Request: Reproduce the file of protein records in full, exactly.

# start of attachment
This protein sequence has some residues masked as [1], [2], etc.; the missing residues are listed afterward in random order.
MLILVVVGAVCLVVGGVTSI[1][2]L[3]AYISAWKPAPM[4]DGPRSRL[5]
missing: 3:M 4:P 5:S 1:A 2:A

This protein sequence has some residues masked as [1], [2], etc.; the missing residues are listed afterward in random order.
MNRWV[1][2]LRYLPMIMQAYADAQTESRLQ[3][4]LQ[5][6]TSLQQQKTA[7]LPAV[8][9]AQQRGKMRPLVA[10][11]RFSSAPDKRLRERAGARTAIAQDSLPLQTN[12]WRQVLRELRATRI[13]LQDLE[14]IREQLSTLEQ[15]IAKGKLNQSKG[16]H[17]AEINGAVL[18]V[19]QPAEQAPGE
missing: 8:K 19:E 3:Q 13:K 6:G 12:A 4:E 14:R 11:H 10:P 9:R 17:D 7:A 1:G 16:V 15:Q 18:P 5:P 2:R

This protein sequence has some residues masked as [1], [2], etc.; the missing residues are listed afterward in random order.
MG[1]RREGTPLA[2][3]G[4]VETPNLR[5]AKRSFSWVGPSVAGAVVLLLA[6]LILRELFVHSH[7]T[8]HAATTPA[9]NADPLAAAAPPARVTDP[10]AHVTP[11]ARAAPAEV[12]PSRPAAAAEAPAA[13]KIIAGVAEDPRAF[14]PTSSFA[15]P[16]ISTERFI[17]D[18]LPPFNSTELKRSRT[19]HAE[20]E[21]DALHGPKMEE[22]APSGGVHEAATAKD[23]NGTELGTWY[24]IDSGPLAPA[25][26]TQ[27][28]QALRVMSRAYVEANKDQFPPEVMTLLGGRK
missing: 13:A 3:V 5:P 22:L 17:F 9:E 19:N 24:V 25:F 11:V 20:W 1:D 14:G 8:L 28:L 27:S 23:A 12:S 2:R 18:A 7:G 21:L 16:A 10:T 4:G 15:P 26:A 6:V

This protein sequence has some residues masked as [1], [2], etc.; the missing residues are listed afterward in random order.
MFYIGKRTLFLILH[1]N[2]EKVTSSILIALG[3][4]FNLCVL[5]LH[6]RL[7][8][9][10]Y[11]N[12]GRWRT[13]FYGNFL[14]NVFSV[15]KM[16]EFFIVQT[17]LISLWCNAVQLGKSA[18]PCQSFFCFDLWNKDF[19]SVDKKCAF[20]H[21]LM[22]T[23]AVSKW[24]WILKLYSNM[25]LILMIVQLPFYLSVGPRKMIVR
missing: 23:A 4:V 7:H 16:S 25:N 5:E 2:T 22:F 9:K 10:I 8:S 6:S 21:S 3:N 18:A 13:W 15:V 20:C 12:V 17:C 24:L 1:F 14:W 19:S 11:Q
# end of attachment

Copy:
This protein sequence has some residues masked as [1], [2], etc.; the missing residues are listed afterward in random order.
MLILVVVGAVCLVVGGVTSI[1][2]L[3]AYISAWKPAPM[4]DGPRSRL[5]
missing: 3:M 4:P 5:S 1:A 2:A

This protein sequence has some residues masked as [1], [2], etc.; the missing residues are listed afterward in random order.
MNRWV[1][2]LRYLPMIMQAYADAQTESRLQ[3][4]LQ[5][6]TSLQQQKTA[7]LPAV[8][9]AQQRGKMRPLVA[10][11]RFSSAPDKRLRERAGARTAIAQDSLPLQTN[12]WRQVLRELRATRI[13]LQDLE[14]IREQLSTLEQ[15]IAKGKLNQSKG[16]H[17]AEINGAVL[18]V[19]QPAEQAPGE
missing: 8:K 19:E 3:Q 13:K 6:G 12:A 4:E 14:R 11:H 10:P 9:R 17:D 7:A 1:G 16:V 15:Q 18:P 5:P 2:R

This protein sequence has some residues masked as [1], [2], etc.; the missing residues are listed afterward in random order.
MG[1]RREGTPLA[2][3]G[4]VETPNLR[5]AKRSFSWVGPSVAGAVVLLLA[6]LILRELFVHSH[7]T[8]HAATTPA[9]NADPLAAAAPPARVTDP[10]AHVTP[11]ARAAPAEV[12]PSRPAAAAEAPAA[13]KIIAGVAEDPRAF[14]PTSSFA[15]P[16]ISTERFI[17]D[18]LPPFNSTELKRSRT[19]HAE[20]E[21]DALHGPKMEE[22]APSGGVHEAATAKD[23]NGTELGTWY[24]IDSGPLAPA[25][26]TQ[27][28]QALRVMSRAYVEANKDQFPPEVMTLLGGRK
missing: 13:A 3:V 5:P 22:L 17:F 9:E 19:N 24:V 25:F 11:V 20:W 1:D 14:G 8:L 28:L 27:S 23:A 12:S 2:R 18:A 7:G 21:L 16:A 10:T 4:G 15:P 26:A 6:V

This protein sequence has some residues masked as [1], [2], etc.; the missing residues are listed afterward in random order.
MFYIGKRTLFLILH[1]N[2]EKVTSSILIALG[3][4]FNLCVL[5]LH[6]RL[7][8][9][10]Y[11]N[12]GRWRT[13]FYGNFL[14]NVFSV[15]KM[16]EFFIVQT[17]LISLWCNAVQLGKSA[18]PCQSFFCFDLWNKDF[19]SVDKKCAF[20]H[21]LM[22]T[23]AVSKW[24]WILKLYSNM[25]LILMIVQLPFYLSVGPRKMIVR
missing: 23:A 4:V 7:H 16:S 25:N 5:E 2:T 22:F 9:K 10:I 8:S 6:S 21:S 3:N 18:A 13:W 15:V 20:C 12:V 17:C 24:L 1:F 14:W 19:S 11:Q